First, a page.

June 17, 2016 will stand out in my mind for many years to come. I have never witnessed such devastation of crops over such a large area. We were told that the hail track was 5 miles wide and 35 miles long. The center of the storm received wind-driven pea sized hail for 35 straight minutes. One of our corn fields is located about 1 mile west of the center of the hail track. We had just spent the first 2/3 of the day building ridges in this field readying it for next year’s bean planting.
My stomach churned then next morning as I drove to survey the damage. The last three miles made me tense up even more. I was seeing badly damaged corn and it was still getting worse as I continued east.
Thoughts were going through my mind like “How bad could it be?”; “Surely it would get better after a couple more miles. Hail isn’t usually that wide”. As I crossed the last intersection, 1/2 mile from the field, I gave up hope. I surveyed the extensive damage and huge ponds of water that first made it look like a complete loss. East-west rows were almost completely wiped out while north-south rows shielded each other from the almost straight north wind-driven hail giving them a higher survival rate. Continue reading →
In early June we spend time scouting fields for issues we may need to deal with such as weed control, plant health and field conditions.
In this field we have identified areas of concern where the corn plant stand was thin due to wet soil conditions during and after planting. Not all seeds emerged thus lowering the potential yield from these areas of the field. We took some photos as one tool to later remedy the problem. Combining this knowledge with past observations and the upcoming harvest data will allow us to formulate a tiling plan that will help avert this situation in the future.
Taking time to identify areas of thin stands due to poor drainage is important when deciding where to best invest money in field drainage tile.
Planting the plot. Ranger follows to help change varieties on the other end.
Not everyone likes having their picture taken.
Every year, Otto Farms puts in a test plot for corn varieties. Our limit is 24 and we made it to 21 this year. That’s a lot of seed boxes to empty and refill every 500 feet of planting! We plant 3 varieties on each pass. 4 rows/variety. We couldn’t have picked a better day. Beautiful weather with light winds and short sleeve temperatures.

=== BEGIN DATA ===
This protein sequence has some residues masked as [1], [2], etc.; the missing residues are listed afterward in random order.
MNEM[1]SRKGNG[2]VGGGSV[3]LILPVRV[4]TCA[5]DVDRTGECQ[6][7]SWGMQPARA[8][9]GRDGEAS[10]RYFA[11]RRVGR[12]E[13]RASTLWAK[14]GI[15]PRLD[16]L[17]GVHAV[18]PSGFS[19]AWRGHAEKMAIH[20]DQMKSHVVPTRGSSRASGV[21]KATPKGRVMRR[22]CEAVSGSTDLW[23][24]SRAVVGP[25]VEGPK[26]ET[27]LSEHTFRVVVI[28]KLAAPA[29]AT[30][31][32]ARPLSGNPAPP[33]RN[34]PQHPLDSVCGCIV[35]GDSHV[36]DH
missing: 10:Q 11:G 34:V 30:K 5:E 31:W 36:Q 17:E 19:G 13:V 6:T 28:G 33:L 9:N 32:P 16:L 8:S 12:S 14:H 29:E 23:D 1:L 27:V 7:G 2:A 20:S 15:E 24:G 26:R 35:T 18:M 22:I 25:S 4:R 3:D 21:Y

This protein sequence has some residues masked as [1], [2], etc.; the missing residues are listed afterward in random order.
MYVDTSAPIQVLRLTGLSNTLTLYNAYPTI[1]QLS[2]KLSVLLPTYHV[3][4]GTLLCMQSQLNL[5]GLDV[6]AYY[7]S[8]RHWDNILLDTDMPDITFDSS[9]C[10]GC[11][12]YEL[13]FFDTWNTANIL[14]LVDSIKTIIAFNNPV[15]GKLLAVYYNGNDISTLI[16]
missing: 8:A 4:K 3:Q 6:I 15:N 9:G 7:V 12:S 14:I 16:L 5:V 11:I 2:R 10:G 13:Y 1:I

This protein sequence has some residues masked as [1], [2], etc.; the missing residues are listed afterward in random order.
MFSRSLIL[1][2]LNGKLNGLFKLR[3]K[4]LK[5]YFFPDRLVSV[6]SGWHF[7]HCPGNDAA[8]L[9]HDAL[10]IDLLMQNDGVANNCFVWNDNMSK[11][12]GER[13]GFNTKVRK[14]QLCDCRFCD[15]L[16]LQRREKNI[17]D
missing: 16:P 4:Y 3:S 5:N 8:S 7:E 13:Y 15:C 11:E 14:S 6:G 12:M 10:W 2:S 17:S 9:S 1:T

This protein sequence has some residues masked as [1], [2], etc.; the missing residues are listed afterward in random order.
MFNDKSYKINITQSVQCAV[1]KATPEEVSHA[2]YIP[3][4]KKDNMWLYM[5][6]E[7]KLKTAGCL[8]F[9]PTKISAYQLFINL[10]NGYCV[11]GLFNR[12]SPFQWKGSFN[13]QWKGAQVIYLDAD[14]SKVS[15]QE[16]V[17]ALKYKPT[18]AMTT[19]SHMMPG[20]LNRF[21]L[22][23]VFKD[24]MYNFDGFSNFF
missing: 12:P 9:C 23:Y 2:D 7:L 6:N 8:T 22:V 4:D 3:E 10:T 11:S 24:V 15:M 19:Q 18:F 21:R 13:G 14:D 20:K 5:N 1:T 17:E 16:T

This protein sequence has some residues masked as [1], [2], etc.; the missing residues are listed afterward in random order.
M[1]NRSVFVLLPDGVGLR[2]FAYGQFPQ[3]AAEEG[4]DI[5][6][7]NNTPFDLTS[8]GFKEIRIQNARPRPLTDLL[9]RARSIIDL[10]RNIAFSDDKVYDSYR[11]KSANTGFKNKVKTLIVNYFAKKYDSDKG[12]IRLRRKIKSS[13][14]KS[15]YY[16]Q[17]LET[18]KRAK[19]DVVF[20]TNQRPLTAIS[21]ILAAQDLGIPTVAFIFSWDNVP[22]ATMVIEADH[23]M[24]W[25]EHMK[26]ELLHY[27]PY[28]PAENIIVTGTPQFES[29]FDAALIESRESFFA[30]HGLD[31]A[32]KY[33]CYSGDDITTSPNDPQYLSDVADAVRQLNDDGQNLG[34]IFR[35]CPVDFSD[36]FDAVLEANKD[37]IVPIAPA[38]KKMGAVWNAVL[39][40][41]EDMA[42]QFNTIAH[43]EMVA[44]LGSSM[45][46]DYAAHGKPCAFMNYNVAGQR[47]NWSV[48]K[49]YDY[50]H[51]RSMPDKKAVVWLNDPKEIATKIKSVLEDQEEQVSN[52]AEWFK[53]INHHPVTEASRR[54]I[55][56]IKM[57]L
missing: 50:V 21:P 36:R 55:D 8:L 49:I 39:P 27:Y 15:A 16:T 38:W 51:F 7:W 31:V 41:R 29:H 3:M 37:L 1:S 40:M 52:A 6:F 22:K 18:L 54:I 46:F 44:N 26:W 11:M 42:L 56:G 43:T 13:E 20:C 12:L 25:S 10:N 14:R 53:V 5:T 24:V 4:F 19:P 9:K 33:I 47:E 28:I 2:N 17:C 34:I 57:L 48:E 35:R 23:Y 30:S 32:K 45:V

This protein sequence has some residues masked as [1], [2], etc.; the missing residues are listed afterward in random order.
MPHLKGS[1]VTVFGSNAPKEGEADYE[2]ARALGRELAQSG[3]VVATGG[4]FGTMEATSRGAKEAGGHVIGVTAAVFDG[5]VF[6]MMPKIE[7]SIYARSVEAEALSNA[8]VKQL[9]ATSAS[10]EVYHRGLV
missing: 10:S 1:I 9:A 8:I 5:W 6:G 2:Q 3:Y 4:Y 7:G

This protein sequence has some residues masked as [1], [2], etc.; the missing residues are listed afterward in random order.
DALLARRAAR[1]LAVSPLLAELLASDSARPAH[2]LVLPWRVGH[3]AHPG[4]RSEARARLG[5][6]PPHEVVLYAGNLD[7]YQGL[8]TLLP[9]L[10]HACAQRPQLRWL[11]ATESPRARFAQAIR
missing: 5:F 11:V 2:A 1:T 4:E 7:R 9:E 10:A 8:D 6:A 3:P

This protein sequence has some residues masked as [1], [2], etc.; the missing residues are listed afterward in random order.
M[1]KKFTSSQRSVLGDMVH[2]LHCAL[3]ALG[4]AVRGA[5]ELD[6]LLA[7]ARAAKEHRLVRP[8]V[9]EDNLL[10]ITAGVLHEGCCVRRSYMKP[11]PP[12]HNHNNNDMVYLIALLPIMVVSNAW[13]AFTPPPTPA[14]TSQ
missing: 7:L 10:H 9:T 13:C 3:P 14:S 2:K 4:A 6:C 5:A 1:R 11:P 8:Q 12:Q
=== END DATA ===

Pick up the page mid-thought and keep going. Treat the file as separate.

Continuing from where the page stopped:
Below is the lineup of varieties that made it into our plot this year. These are varieties we are planting in our field as well as varieties we would consider planting in future years. Most of the varieties are double stacks meaning that they are roundup and corn borer resistant. We have a couple that add in root worm resistance as well. When the double stack varieties are planted in the field we add an insecticide in the seed furrow to control corn root worm as well as other in-ground insects. Continue reading →
Planting as well as applying fertilizer and insecticide.
After the slow/cold start to April, we were pleasantly surprised but the fast warmup of both the air and the soil.
An array of monitors.
April 15, 2016 was our official start date this year for planting corn and by April 23 (due to a rain delay) we had all our corn in except 80 acres. We thought we’d squeeze it the last field before the weather turned against us but to no avail. Now we wait through a week of forecast rains.
Soils were fit for planting and had plenty of moisture available for good germination. We still need to get our pre-emerge herbicide on the fields but that time will come soon enough.
The current rain delay allows us to catch up on other things that get ignored when planting is the priority.
Daniel Kaiser and Fabian Fernandez University of Minnesota Soil Fertility Specialists
Over the winter we have done intensive data compilation and analysis and have a few updates to the corn guidelines publication. The primary update is on nitrogen application rates for corn following corn and corn following soybean. The updated publication is not finished yet, so this article will serve as the current rate guidelines starting spring of 2016.